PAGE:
The fired chief justice, Iftikhar Mohammed Chaudhry, remained confined Monday to his residence, which was surrounded by paramilitary troops. Jurists across the country reported heavy pressure to declare allegiance to the government if they wanted to keep their jobs. Those who refused, like Chaudhry, were already being replaced.
Chaudhry, in a statement issued through his lawyer, described the emergency declaration as a “naked attack on the rule of law.”
At the same time, hundreds of other Musharraf opponents -- opposition party workers, human rights activists, lawyers and judges -- were rounded up throughout the country. The official count of detainees was 1,800, but activists said the real number was two or three times that.
The arrests included nearly 200 members of the party of Benazir Bhutto, the former prime minister who returned from exile last month; up to 700 members of the main Islamist political bloc; and more than 2,000 belonging to the party of former Prime Minister Nawaz Sharif, the parties said.
In an interview with CNN, Bhutto spoke out against the state of emergency and the “thrashing” of lawyers. “The attention of our country has been diverted from the real problem, which is the fight against terrorism,” she said.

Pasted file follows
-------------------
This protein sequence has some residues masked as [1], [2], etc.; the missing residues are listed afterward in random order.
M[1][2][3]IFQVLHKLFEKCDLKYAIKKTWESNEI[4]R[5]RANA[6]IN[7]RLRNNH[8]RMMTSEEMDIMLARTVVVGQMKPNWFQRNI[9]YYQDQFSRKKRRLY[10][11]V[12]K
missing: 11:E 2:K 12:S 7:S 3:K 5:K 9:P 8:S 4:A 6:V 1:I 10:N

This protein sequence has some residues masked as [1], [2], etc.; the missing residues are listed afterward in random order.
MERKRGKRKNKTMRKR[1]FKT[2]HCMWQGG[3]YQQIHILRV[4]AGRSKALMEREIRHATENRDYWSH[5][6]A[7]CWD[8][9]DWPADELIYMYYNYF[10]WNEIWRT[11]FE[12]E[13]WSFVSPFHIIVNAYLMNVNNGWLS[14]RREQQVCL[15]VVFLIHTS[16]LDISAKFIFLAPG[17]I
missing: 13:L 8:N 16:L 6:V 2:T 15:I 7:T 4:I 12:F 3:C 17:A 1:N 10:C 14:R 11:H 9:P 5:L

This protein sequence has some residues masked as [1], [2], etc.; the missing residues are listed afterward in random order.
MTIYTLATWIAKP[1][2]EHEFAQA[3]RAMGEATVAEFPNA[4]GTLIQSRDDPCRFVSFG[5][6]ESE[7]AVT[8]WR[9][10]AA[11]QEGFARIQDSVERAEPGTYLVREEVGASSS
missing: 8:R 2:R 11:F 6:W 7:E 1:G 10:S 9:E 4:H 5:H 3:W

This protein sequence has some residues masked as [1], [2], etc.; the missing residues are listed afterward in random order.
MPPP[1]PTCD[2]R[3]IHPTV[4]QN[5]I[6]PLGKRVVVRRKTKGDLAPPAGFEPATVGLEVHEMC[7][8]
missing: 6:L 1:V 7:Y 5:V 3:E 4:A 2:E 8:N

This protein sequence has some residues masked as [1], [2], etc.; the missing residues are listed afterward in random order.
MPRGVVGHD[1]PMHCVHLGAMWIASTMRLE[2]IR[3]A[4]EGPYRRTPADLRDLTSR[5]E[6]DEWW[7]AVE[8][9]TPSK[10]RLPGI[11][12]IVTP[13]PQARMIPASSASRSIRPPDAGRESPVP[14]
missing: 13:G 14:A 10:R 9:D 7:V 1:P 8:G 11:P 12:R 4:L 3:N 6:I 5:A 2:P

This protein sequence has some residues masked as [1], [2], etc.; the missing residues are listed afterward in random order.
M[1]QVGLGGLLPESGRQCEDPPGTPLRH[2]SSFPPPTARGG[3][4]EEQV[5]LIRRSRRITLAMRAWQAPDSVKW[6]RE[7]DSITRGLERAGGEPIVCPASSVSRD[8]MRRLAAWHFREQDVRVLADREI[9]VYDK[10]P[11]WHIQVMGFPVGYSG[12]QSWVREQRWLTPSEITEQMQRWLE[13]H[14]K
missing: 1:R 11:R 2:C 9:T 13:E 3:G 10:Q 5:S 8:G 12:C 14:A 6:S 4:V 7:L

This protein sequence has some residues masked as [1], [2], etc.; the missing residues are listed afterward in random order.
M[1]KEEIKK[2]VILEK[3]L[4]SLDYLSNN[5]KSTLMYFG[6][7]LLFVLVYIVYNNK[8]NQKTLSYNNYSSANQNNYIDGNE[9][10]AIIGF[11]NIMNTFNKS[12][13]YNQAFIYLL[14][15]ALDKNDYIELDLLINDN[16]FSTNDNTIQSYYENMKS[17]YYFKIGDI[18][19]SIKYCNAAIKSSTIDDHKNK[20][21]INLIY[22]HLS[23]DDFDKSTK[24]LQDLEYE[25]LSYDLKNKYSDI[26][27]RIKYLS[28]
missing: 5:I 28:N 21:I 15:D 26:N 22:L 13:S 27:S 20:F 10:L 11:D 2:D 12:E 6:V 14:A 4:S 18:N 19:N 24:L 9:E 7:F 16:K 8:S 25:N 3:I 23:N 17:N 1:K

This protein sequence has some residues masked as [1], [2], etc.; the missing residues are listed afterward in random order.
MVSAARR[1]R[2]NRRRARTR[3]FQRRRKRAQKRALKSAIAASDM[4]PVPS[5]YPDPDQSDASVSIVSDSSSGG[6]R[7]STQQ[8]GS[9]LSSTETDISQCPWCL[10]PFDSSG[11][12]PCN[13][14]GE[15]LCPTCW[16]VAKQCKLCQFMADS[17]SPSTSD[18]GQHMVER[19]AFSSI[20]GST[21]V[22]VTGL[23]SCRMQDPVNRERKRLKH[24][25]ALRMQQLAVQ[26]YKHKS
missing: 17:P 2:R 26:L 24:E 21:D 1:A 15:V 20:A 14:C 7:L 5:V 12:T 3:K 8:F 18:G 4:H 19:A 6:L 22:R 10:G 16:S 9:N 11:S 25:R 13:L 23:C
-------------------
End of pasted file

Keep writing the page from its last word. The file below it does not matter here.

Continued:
Despite concern that she might be arrested, Bhutto said she planned to participate in a protest by opposition groups in Islamabad on Friday.
As the crackdown intensified, the signals of independent Pakistani television channels, along with international channels such as CNN and the BBC, remained jammed. Editors at Pakistani newspapers, which have robustly protested the emergency-rule declaration, said they feared they would be hit by restrictions as well.
Elections in question
Musharraf, speaking to dozens of foreign diplomats at the presidential compound, insisted that he still supported a transition to democracy and that parliamentary elections would be held -- but did not say when.
Aides have given conflicting statements on the timetable for elections, with some, including the prime minister, saying the voting could be delayed by a year. Others, including the attorney general, said the scheduled date of mid-January still stood.
Reflecting a wave of international condemnation, the Western diplomats at the meeting used strong language to rebuke Musharraf. The U.S. envoy, Anne W. Patterson, told the general that measures against human rights activists and the media had been “heavy-handed,” according to accounts by those at the meeting.
In a signal of U.S. displeasure, the Bush administration postponed annual defense talks that were to have begun today in Islamabad.
U.S. officials, who spent most of last week in a fruitless effort to talk Musharraf out of declaring an emergency, found themselves with few other options Monday except to express optimism that the Pakistani leader will reverse himself.
“We made it clear to the president that we would hope he wouldn’t have declared the emergency powers he declared,” President Bush said in his first comments on the crisis. “Now that he’s made that decision, I hope now that he [hurries] back to elections.”